Thanks to the unpredictable weather, Bengaluru has been either extremely cold or receiving rains over the past few days. Unable to venture out on weekends, I planned to relax at home and dose off in the afternoons. On one such sluggish Sunday afternoon, while I was just about to lock my mobile and go to sleep, something caught my eye. Oh my, my curiosity got the better of me and I had to click it …The headline read “Years after these Siamese twins were born, they shared shocking news”. I was so curious, my mind quickly hustled and assumed that these twins would have decided to opt for surgery to get separated!!!
Source: Tips & Tricks.co
After a tedious journey of 41 clicks the shocking news was, that both of them working as teachers in a school are getting promoted to 5th grade (Spoiler Alert !!!). By then I lost the golden moment of stealing a good nap. I was wide awake wondering about what I saw.
This made me ponder, what is the purpose of clickbait? Are all clickbaits as un-sensational as the one I saw? Why do websites even host them? Do websites ban such click baits? And a sleuth of more such questions.
What is clickbait and what is its purpose?
The term “clickbait” was coined by a blogger by the name Geiger in the year 2006. Before the proliferation of internet, this type of tactic was prevalent in the newspapers and was called as either yellow journalism (sensationalistic or lurid stories presented without proper research) or tabloid journalism. There are multiple definitions of clickbait, however, I would personally find the definition given by Munger et al. (2020) most relevant, which states that “A headline that strategically withholds information to entice the reader to click on a link”. This summed up my experience of clickbait. In the clickbait which I clicked, the information which was withheld was whatever the Siamese twins did after 22 years. Many of the definitions of clickbait are rooted in the “Information Gap Theory of Curiosity” (Lowenstein, 1994), and it states that “as the information gap theory of curiosity that play with human psychology, to lure the user to view a content that does not faithfully represent the claim it presents and eventually degrades the user experience”.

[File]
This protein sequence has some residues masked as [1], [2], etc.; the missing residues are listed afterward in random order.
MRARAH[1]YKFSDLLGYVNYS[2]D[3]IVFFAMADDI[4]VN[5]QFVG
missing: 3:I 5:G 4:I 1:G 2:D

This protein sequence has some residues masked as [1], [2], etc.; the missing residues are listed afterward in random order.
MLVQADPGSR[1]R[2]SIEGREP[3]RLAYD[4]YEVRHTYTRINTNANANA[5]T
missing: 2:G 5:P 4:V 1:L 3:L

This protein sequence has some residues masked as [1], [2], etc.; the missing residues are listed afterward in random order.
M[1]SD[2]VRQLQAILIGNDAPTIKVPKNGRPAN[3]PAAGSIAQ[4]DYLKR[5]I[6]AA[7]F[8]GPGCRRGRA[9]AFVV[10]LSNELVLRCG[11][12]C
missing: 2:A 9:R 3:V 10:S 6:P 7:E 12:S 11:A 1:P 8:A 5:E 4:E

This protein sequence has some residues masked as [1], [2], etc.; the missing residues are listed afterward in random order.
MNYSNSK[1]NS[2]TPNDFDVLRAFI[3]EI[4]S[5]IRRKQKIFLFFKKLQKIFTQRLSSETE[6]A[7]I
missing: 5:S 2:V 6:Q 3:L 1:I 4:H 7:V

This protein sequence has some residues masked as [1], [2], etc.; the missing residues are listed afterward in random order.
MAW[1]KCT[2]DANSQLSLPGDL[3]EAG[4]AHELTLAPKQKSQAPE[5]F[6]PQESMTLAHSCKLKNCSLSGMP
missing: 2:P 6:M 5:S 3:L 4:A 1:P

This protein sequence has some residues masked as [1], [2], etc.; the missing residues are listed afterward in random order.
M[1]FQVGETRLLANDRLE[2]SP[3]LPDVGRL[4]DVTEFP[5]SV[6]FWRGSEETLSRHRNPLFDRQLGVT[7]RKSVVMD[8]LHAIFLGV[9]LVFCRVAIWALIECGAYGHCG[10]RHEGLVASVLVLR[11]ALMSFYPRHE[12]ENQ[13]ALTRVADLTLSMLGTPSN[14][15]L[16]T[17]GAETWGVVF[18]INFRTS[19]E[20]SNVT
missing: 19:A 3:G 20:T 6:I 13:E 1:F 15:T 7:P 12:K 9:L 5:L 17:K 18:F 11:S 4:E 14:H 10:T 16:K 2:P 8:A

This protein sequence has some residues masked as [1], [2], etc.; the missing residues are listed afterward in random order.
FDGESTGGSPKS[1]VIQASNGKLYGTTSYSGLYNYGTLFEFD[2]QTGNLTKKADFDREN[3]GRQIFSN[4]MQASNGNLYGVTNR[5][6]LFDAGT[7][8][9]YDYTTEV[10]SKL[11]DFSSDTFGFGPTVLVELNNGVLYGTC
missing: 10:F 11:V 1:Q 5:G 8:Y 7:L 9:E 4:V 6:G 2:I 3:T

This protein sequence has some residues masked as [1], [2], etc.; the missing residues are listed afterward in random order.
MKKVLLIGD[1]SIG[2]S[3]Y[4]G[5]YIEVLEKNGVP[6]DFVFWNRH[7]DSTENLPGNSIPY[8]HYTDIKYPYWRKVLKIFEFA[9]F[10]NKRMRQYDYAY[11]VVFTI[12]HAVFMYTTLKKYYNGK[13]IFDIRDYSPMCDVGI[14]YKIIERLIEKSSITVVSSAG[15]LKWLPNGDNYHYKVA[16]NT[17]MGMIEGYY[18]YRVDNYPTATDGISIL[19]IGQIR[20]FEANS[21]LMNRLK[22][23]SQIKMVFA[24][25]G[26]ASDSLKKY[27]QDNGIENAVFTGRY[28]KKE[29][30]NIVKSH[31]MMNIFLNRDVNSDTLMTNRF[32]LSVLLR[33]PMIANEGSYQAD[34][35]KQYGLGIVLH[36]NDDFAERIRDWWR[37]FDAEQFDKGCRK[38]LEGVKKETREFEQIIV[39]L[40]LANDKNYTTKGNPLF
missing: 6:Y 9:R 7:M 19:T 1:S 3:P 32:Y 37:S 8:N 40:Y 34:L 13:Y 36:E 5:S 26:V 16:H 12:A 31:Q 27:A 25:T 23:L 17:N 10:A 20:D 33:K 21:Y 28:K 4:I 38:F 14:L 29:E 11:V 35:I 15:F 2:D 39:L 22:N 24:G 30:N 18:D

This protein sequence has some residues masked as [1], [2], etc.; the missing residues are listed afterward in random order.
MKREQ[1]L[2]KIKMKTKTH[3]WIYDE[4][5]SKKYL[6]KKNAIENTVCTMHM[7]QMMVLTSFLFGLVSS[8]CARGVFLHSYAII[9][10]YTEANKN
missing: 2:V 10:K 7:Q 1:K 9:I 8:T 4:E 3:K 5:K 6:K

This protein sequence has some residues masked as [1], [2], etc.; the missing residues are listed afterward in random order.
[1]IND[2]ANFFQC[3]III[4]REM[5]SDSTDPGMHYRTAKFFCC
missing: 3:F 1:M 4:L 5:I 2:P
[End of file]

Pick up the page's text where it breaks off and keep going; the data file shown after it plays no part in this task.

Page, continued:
Why websites were even hosting these clickbaits?. Many websites provide their ad space to clickbait content as it drives the advertising revenue by garnering more clicks. One can be careful and avoid headlines like the below as they more or less indicate clickbait
- You will not believe what just happened
- 15 reasons as to why you should not
- 10 horror movies that are bound to scare you
- He wrapped his legs in aluminium foil and you will not believe what happened
Most of the clickbait content produced in India are honey trap clickbait, which I have often noticed target the middle class or people wanting more money. Headlines like “He invested in this and became a millionaire in a month”.
Is all the clickbait content bad? There could be some clickbait content which is preposterous and ridiculous, some might be partially true and some clickbait might have been created with a good intent. Ola’s push notification “8 missed calls from mom” almost gave a mini heart attack to many Ola users. This message was followed by 40% off on fruits & veggies in Ola Dash. Many of them found this to be insensitive and Ola was massively trolled and criticized by netizens. Another clickbait which grabbed attention was P V Sindhu’s “I retire” message. This tweet by Sindhu was to sensitize and create awareness about COVID-19. This tweet was successful, it was re tweeted 2000 times and garnered around 15k likes. This indicates that clickbait if used with a good intent is a potent force to garner attention.